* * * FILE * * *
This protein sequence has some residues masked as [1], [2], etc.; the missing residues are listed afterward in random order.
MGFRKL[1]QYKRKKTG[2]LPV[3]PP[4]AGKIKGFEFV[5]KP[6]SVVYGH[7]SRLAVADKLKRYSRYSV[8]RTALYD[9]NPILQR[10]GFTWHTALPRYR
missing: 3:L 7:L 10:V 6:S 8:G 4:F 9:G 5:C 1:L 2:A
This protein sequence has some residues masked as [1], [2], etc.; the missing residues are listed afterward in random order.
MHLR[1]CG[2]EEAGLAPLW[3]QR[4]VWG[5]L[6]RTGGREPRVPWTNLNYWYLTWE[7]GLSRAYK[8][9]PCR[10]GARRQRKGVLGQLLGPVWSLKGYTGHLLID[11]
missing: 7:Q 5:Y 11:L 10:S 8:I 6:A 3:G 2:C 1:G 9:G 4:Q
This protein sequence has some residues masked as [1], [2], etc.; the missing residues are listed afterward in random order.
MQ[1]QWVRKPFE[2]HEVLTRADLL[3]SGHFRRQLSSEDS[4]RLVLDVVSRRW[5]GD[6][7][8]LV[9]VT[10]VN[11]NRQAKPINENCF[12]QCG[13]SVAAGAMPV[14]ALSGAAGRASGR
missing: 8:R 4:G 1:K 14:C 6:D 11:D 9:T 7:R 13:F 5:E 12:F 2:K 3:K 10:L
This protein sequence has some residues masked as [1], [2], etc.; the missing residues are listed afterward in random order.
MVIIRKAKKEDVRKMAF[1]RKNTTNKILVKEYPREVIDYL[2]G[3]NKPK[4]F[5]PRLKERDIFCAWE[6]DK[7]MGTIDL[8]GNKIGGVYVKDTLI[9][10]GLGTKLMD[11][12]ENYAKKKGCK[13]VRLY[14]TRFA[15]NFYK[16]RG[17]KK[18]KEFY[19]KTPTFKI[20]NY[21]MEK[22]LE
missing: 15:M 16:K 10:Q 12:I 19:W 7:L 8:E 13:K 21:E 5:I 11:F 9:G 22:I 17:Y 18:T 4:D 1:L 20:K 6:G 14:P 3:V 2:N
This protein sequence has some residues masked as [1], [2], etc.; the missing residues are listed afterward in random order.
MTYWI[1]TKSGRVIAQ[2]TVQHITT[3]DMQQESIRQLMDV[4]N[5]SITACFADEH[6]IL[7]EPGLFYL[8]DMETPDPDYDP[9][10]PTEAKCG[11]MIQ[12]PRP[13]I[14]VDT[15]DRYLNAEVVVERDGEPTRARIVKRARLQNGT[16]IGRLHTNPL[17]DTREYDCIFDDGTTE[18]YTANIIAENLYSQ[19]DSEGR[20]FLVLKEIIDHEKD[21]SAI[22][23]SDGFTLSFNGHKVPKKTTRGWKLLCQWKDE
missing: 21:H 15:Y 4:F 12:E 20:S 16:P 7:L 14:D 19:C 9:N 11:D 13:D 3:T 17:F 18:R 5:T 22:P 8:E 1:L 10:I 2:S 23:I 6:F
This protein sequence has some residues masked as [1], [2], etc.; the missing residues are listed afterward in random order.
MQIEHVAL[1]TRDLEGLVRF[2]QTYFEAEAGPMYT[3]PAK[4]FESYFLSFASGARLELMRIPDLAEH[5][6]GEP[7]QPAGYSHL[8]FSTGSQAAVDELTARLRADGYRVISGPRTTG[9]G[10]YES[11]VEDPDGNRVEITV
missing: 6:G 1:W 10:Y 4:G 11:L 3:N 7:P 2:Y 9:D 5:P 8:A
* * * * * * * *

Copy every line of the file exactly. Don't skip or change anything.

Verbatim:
This protein sequence has some residues masked as [1], [2], etc.; the missing residues are listed afterward in random order.
MGFRKL[1]QYKRKKTG[2]LPV[3]PP[4]AGKIKGFEFV[5]KP[6]SVVYGH[7]SRLAVADKLKRYSRYSV[8]RTALYD[9]NPILQR[10]GFTWHTALPRYR
missing: 3:L 7:L 10:V 6:S 8:G 4:F 9:G 5:C 1:L 2:A
This protein sequence has some residues masked as [1], [2], etc.; the missing residues are listed afterward in random order.
MHLR[1]CG[2]EEAGLAPLW[3]QR[4]VWG[5]L[6]RTGGREPRVPWTNLNYWYLTWE[7]GLSRAYK[8][9]PCR[10]GARRQRKGVLGQLLGPVWSLKGYTGHLLID[11]
missing: 7:Q 5:Y 11:L 10:S 8:I 6:A 3:G 2:C 1:G 9:G 4:Q
This protein sequence has some residues masked as [1], [2], etc.; the missing residues are listed afterward in random order.
MQ[1]QWVRKPFE[2]HEVLTRADLL[3]SGHFRRQLSSEDS[4]RLVLDVVSRRW[5]GD[6][7][8]LV[9]VT[10]VN[11]NRQAKPINENCF[12]QCG[13]SVAAGAMPV[14]ALSGAAGRASGR
missing: 8:R 4:G 1:K 14:C 6:D 11:D 9:T 7:R 13:F 5:E 12:F 2:K 3:K 10:L
This protein sequence has some residues masked as [1], [2], etc.; the missing residues are listed afterward in random order.
MVIIRKAKKEDVRKMAF[1]RKNTTNKILVKEYPREVIDYL[2]G[3]NKPK[4]F[5]PRLKERDIFCAWE[6]DK[7]MGTIDL[8]GNKIGGVYVKDTLI[9][10]GLGTKLMD[11][12]ENYAKKKGCK[13]VRLY[14]TRFA[15]NFYK[16]RG[17]KK[18]KEFY[19]KTPTFKI[20]NY[21]MEK[22]LE
missing: 15:M 16:K 10:Q 12:I 19:W 7:L 8:E 13:K 21:E 5:I 11:F 9:G 22:I 17:Y 18:T 4:D 1:L 20:K 6:G 14:P 3:V 2:N
This protein sequence has some residues masked as [1], [2], etc.; the missing residues are listed afterward in random order.
MTYWI[1]TKSGRVIAQ[2]TVQHITT[3]DMQQESIRQLMDV[4]N[5]SITACFADEH[6]IL[7]EPGLFYL[8]DMETPDPDYDP[9][10]PTEAKCG[11]MIQ[12]PRP[13]I[14]VDT[15]DRYLNAEVVVERDGEPTRARIVKRARLQNGT[16]IGRLHTNPL[17]DTREYDCIFDDGTTE[18]YTANIIAENLYSQ[19]DSEGR[20]FLVLKEIIDHEKD[21]SAI[22][23]SDGFTLSFNGHKVPKKTTRGWKLLCQWKDE
missing: 21:H 15:Y 4:F 12:E 20:S 16:P 7:L 14:D 19:C 9:N 11:D 13:D 3:T 17:F 18:R 5:T 22:P 8:E 1:L 10:I 2:S 23:I 6:F
This protein sequence has some residues masked as [1], [2], etc.; the missing residues are listed afterward in random order.
MQIEHVAL[1]TRDLEGLVRF[2]QTYFEAEAGPMYT[3]PAK[4]FESYFLSFASGARLELMRIPDLAEH[5][6]GEP[7]QPAGYSHL[8]FSTGSQAAVDELTARLRADGYRVISGPRTTG[9]G[10]YES[11]VEDPDGNRVEITV
missing: 6:G 1:W 10:Y 4:G 11:L 3:N 7:P 2:Y 9:D 5:P 8:A